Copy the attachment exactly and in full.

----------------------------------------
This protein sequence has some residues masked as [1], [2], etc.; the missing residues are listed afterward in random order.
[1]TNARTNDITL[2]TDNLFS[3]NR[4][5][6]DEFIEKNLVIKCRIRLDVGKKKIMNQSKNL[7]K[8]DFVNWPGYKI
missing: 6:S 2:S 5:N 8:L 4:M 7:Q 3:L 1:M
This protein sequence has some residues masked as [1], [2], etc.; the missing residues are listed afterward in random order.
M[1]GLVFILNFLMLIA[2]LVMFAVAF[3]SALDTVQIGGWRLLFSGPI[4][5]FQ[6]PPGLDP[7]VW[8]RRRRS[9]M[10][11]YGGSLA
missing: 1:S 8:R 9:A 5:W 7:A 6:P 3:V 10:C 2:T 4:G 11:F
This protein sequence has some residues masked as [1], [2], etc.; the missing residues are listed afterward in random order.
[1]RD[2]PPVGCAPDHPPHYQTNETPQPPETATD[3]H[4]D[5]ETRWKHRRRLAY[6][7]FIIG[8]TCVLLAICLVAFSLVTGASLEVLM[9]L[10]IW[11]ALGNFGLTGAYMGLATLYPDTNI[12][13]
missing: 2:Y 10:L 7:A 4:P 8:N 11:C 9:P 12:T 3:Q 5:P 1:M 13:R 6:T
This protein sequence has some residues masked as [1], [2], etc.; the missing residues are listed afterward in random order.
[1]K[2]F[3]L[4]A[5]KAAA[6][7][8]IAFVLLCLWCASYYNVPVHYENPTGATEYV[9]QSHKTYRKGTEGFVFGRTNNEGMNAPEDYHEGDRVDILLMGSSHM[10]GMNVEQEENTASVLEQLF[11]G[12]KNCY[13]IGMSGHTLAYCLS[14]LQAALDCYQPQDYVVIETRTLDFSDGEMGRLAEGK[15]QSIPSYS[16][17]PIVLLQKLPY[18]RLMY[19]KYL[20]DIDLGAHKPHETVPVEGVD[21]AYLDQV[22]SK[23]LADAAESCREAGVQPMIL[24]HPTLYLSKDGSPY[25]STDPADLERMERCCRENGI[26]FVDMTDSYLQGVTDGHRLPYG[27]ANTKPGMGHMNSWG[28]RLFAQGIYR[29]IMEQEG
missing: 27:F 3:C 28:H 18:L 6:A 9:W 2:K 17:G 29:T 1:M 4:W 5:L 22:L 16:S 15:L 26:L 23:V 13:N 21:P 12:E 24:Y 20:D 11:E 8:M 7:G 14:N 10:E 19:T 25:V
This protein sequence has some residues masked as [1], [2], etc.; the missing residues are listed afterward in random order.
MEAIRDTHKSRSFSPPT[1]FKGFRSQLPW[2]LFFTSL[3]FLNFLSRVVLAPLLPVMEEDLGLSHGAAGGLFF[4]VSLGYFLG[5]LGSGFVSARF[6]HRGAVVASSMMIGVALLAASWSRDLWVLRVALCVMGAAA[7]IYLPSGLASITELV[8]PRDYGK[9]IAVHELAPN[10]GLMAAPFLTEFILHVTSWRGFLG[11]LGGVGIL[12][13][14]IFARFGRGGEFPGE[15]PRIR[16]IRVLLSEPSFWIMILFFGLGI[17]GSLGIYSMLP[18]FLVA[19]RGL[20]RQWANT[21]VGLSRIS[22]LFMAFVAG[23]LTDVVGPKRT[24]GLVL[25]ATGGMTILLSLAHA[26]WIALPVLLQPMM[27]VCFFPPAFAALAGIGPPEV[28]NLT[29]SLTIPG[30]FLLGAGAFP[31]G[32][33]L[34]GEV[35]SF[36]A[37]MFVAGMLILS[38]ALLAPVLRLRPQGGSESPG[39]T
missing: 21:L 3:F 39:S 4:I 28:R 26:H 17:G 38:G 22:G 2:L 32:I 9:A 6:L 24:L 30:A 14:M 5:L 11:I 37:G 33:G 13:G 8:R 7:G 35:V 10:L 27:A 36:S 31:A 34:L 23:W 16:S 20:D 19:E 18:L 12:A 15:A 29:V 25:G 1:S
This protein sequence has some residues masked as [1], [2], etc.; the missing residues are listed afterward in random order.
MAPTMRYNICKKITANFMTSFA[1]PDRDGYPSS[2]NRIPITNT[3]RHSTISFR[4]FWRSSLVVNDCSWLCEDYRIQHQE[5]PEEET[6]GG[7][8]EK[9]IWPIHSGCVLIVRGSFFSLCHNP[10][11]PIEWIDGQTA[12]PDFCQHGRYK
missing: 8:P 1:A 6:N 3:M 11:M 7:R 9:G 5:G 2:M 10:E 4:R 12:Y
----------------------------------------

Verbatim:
This protein sequence has some residues masked as [1], [2], etc.; the missing residues are listed afterward in random order.
[1]TNARTNDITL[2]TDNLFS[3]NR[4][5][6]DEFIEKNLVIKCRIRLDVGKKKIMNQSKNL[7]K[8]DFVNWPGYKI
missing: 6:S 2:S 5:N 8:L 4:M 7:Q 3:L 1:M
This protein sequence has some residues masked as [1], [2], etc.; the missing residues are listed afterward in random order.
M[1]GLVFILNFLMLIA[2]LVMFAVAF[3]SALDTVQIGGWRLLFSGPI[4][5]FQ[6]PPGLDP[7]VW[8]RRRRS[9]M[10][11]YGGSLA
missing: 1:S 8:R 9:A 5:W 7:A 6:P 3:V 10:C 2:T 4:G 11:F
This protein sequence has some residues masked as [1], [2], etc.; the missing residues are listed afterward in random order.
[1]RD[2]PPVGCAPDHPPHYQTNETPQPPETATD[3]H[4]D[5]ETRWKHRRRLAY[6][7]FIIG[8]TCVLLAICLVAFSLVTGASLEVLM[9]L[10]IW[11]ALGNFGLTGAYMGLATLYPDTNI[12][13]
missing: 2:Y 10:L 7:A 4:P 8:N 11:C 9:P 12:T 3:Q 5:P 1:M 13:R 6:T
This protein sequence has some residues masked as [1], [2], etc.; the missing residues are listed afterward in random order.
[1]K[2]F[3]L[4]A[5]KAAA[6][7][8]IAFVLLCLWCASYYNVPVHYENPTGATEYV[9]QSHKTYRKGTEGFVFGRTNNEGMNAPEDYHEGDRVDILLMGSSHM[10]GMNVEQEENTASVLEQLF[11]G[12]KNCY[13]IGMSGHTLAYCLS[14]LQAALDCYQPQDYVVIETRTLDFSDGEMGRLAEGK[15]QSIPSYS[16][17]PIVLLQKLPY[18]RLMY[19]KYL[20]DIDLGAHKPHETVPVEGVD[21]AYLDQV[22]SK[23]LADAAESCREAGVQPMIL[24]HPTLYLSKDGSPY[25]STDPADLERMERCCRENGI[26]FVDMTDSYLQGVTDGHRLPYG[27]ANTKPGMGHMNSWG[28]RLFAQGIYR[29]IMEQEG
missing: 27:F 3:C 28:H 18:L 6:A 9:W 2:K 17:G 29:T 1:M 4:W 5:L 22:L 16:S 15:L 26:L 23:V 13:N 21:P 12:E 24:Y 20:D 11:E 8:M 7:G 14:N 10:E 19:T 25:V
This protein sequence has some residues masked as [1], [2], etc.; the missing residues are listed afterward in random order.
MEAIRDTHKSRSFSPPT[1]FKGFRSQLPW[2]LFFTSL[3]FLNFLSRVVLAPLLPVMEEDLGLSHGAAGGLFF[4]VSLGYFLG[5]LGSGFVSARF[6]HRGAVVASSMMIGVALLAASWSRDLWVLRVALCVMGAAA[7]IYLPSGLASITELV[8]PRDYGK[9]IAVHELAPN[10]GLMAAPFLTEFILHVTSWRGFLG[11]LGGVGIL[12][13][14]IFARFGRGGEFPGE[15]PRIR[16]IRVLLSEPSFWIMILFFGLGI[17]GSLGIYSMLP[18]FLVA[19]RGL[20]RQWANT[21]VGLSRIS[22]LFMAFVAG[23]LTDVVGPKRT[24]GLVL[25]ATGGMTILLSLAHA[26]WIALPVLLQPMM[27]VCFFPPAFAALAGIGPPEV[28]NLT[29]SLTIPG[30]FLLGAGAFP[31]G[32][33]L[34]GEV[35]SF[36]A[37]MFVAGMLILS[38]ALLAPVLRLRPQGGSESPG[39]T
missing: 21:L 3:F 39:S 4:I 28:R 26:H 17:G 38:G 22:G 2:L 32:I 9:A 6:L 24:L 30:A 14:M 5:L 11:I 37:G 33:G 13:G 8:R 7:G 35:V 10:L 27:A 36:S 31:A 34:L 23:W 16:S 20:D 19:E 18:L 12:A 15:A 29:V 25:G 1:S
This protein sequence has some residues masked as [1], [2], etc.; the missing residues are listed afterward in random order.
MAPTMRYNICKKITANFMTSFA[1]PDRDGYPSS[2]NRIPITNT[3]RHSTISFR[4]FWRSSLVVNDCSWLCEDYRIQHQE[5]PEEET[6]GG[7][8]EK[9]IWPIHSGCVLIVRGSFFSLCHNP[10][11]PIEWIDGQTA[12]PDFCQHGRYK
missing: 8:P 1:A 6:N 3:M 11:M 7:R 9:G 5:G 2:M 10:E 4:R 12:Y